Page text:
How to take Design Feedback Strategically

In this week's issue of Creativerly: Summarize articles automagically, writing app and task manager combined, the fallacy of easy, and a lot more.

How to take Design Feedback Strategically

You are reading Creativerly, the weekly digest about creativity and productivity-boosting tools and resources, combined with useful insight, articles, and learnings from the fields of design and tech. The newsletter built for the creative community.

Hey and welcome to issue 39 👋

Last week, I became aware of an app from a taxi company operating in Graz. I was shocked when I saw it in the Google Play Store. Apart from the design (I'll come back to that soon), I immediately noticed that the company has simply taken screenshots of the App as App Store Screens. Do not get me wrong, as an independent developer, who just wants to bring his app into the App Store, it is legitimate not to spend a lot of time and money on the design of the App Store Screens. But in this case, it is a big taxi company. And in 2019, this company decided to launch an app for its customers. The app itself, however, looks like it's one of the first apps from 2007.

In such situations, I keep asking myself how it is possible that in 2019 there are still be companies that have not understood the appreciation, function, and effectiveness of design. I appreciate the fact that they decided to launch an app to make it more convenient to book a taxi. But when you start the app up the UX is just horrible. It's just inexplicable to me how you can develop the awareness that you are launching an app and at the same time taking absolutely no consideration for UI and UX design.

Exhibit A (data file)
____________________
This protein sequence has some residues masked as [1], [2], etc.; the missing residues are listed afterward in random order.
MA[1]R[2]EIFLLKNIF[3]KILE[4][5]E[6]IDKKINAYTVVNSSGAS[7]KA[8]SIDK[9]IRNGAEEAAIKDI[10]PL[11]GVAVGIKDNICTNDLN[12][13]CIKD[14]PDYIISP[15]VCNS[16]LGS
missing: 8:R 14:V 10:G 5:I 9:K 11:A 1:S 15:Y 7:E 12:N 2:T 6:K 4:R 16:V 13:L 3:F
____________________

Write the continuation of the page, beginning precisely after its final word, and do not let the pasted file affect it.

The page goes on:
In some ways, it is also our job as designers to raise awareness that design, if used and executed properly, can deliver significant business benefits. If you see an app or a design that has clearly gone wrong, just write feedback. Not only does it train your feedback qualities, it also creates awareness. Whether the recipient of the feedback now accepts this is another matter. But you at least try it. Analyzing design and showing mistakes is a skill that you can train.

If you have recommendations or feedback, drop me an email or a tweet. For now, enjoy the newsletter! 🥰

Apps, Software, Tools


With Gooba you no longer need separate apps to write your notesand manage your tasks.Write a document and set a reminder to remind you when to send it. With Gooba you can do both in one app.

Invoice App is a simple, easy to use and powerful invoicing app. It has been carefully designed and developed to offer the best user experience. It’s perfect for freelancers, contractors and small business owners. Available on iOS, iPadOS and macOS.

Unicorn Platform

Use Unicorn Platform to create a high-end landing page for your startup. No coding and design skills required to create a stunning website for a SaaS, mobile application, desktop software or any other project.


Summarize articles automagically. AI-powered content extraction and summarization for webpages and articles. Building on top of serverless functions means you'll only pay for the API calls you actually use.

Goods & Gadgets

Powerup 4.0

The best POWERUP yet with an onboard flight computer, flight telemetry, and awesome night flight. Thanks to a new onboard flight computer, autopilot assist, 2 new sensors, and a design so robust, you can fly just anything with Powerup 4.0.